One Final Shot: The Textbook Industry Wants to Live!

Students who choose Cengage’s rental option will get immediate access to the first chapter of the book electronically, in e-book format, and will have a choice of shipping options for the printed book. When the rental term — 60, 90 or 130 days — is over, students can either return the textbook or buy it.

With the growing competition from online used-book sales, digital texts and new Internet textbook-rental businesses like Chegg and BookRenter, other publishers and college bookstores are also edging toward rentals.

Textbook Publisher to Rent to College Students TAMAR LEWIN, August 13, 2009

I worked at a university for several years that was, as far as I know, the only university with a textbook rental program. I was always surprised at how few professors supported the idea, despite the fact that we were rapidly making an four-year college degree either too expensive or a decades long debt burden. This isn’t a myth.

One reason the online school I work at now is so successful is that it manages to cut the cost of education nearly in half. That’s nothing to sneeze at in any market, much less in the deepest recession since the great depression. One of the dirty little secrets of certain cadres in academia is that they believe restricting access (via testing or finances or both) makes their jobs easier.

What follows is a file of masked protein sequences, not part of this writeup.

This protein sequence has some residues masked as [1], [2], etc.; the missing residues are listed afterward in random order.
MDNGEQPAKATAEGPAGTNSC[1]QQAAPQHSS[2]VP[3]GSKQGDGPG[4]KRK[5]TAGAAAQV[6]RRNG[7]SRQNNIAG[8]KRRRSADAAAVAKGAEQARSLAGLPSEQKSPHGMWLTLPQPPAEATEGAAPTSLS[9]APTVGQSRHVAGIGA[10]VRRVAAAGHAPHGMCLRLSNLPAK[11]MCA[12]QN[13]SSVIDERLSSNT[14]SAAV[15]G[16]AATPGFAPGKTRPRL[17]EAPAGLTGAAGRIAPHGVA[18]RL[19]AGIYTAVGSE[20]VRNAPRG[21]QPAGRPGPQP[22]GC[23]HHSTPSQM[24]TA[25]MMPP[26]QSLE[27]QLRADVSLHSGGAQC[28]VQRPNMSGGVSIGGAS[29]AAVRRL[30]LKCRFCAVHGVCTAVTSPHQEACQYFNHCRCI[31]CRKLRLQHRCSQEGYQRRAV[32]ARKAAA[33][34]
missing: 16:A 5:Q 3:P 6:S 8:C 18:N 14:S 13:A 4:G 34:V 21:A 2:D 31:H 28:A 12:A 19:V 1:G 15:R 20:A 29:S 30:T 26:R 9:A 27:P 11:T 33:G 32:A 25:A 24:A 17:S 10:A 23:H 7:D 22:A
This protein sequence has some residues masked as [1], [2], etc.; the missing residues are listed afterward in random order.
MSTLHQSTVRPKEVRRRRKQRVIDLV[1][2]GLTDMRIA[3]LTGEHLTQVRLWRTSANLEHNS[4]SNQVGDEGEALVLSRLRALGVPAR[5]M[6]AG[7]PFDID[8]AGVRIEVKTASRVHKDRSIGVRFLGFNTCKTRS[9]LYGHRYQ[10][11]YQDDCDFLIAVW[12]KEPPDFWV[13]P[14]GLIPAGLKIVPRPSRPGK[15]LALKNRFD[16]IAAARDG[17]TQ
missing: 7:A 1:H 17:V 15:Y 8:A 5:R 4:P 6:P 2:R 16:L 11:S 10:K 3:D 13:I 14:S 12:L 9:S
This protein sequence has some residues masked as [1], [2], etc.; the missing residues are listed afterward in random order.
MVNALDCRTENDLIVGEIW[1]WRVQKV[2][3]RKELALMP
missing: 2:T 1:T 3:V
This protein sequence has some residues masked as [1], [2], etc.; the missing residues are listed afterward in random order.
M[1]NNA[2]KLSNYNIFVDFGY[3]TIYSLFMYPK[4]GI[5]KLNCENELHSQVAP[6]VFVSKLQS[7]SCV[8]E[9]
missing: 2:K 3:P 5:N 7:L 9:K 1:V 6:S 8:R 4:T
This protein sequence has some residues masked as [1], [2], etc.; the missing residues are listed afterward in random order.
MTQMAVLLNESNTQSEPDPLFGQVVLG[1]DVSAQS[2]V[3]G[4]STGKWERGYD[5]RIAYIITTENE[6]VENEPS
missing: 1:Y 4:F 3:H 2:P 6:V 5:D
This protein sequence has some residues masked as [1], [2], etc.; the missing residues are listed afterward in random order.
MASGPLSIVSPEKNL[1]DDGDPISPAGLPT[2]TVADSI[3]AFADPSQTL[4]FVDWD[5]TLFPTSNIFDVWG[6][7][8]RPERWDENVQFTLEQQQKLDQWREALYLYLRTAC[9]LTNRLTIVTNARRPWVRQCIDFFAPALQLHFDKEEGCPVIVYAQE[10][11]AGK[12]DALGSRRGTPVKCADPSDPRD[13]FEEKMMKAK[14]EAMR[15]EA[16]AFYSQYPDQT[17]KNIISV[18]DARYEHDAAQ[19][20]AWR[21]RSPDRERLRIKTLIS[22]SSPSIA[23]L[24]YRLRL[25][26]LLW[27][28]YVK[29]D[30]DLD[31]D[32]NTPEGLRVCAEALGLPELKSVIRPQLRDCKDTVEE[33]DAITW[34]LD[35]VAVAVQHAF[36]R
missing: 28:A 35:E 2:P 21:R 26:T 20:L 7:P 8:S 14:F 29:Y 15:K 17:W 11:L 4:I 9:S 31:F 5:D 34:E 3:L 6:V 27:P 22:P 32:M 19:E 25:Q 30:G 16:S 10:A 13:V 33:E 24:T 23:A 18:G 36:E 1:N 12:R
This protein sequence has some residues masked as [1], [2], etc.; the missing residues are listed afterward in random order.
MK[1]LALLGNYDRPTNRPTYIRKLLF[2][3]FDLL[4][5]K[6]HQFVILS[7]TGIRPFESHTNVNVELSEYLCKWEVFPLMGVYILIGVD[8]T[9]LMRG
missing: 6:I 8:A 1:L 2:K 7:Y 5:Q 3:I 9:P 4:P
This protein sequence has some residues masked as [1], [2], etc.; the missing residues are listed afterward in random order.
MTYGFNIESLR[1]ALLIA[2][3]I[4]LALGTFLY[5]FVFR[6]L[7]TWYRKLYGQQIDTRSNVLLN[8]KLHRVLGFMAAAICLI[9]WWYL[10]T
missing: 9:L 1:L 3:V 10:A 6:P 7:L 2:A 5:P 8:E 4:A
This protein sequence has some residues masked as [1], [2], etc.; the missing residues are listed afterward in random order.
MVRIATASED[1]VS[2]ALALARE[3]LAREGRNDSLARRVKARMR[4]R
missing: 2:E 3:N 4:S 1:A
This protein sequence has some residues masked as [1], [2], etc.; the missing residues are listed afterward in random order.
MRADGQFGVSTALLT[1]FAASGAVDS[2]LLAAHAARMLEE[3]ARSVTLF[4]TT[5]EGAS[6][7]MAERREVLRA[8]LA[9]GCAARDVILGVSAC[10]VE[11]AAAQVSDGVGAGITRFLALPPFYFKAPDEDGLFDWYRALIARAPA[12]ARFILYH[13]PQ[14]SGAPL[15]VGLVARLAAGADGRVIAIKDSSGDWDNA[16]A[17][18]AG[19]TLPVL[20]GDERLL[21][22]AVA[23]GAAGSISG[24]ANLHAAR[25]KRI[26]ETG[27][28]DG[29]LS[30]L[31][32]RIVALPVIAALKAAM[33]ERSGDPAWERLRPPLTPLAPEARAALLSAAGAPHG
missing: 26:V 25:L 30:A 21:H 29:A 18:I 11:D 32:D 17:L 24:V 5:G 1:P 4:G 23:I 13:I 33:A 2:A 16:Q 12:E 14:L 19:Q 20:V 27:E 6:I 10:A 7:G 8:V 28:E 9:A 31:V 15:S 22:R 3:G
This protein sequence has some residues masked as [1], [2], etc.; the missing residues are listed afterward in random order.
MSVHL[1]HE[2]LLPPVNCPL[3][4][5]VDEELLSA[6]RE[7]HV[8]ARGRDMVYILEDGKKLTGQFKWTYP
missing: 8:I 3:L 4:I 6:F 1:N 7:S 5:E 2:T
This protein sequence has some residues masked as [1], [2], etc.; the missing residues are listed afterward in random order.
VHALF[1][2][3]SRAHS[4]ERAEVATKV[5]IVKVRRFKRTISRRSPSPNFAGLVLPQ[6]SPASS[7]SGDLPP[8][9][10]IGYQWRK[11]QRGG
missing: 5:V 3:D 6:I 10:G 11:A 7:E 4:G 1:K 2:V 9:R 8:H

Many professors insist that, particularly when it comes to writing, students should have the skills they need before they enter the door. If they don’t, these professors complain bitterly. A minority work hard to improve the public schools. But far too few believe in the democratic mission of an educated society. Too many accept the hierarchies created by the cultural capital of a college degree.

Textbook publishing can be monetarily tempting, too, especially when professors usually come out of school with tens of thousands of dollars in debt. I don’t think that rentals will save the textbook industry, though. Who wants to use a technology that is so expensive to update when alternatives are available? Their days are numbered. Open source is the future, sooner or later.

About Ray Watkins

I was born in Baton Rouge, Louisiana, at Our Lady of the Lake Hospital. I grew up in Houston, as a part of what we only half-jokingly call the Cajun Diaspora. At a certain point during the Regan administration, I had to leave, so I served in the Peace Corps, Philippines, from 1987-89. I didn't want to return to the United States just yet, so I moved to Paris, France, where I lived for three years or so. I then moved back to Austin, Texas, where I had received my Masters Degree, and (eventually) began a Ph.D., which I completed in 1999. I spent a year at Temple University and then accepted a position at Eastern Illinois University where I worked until May of 2006. I now work exclusively on line (although that may change) for Johns Hopkins, the Art Institute Online, and I can be reached most easily via email: raywatkins [that 'at' symbol]

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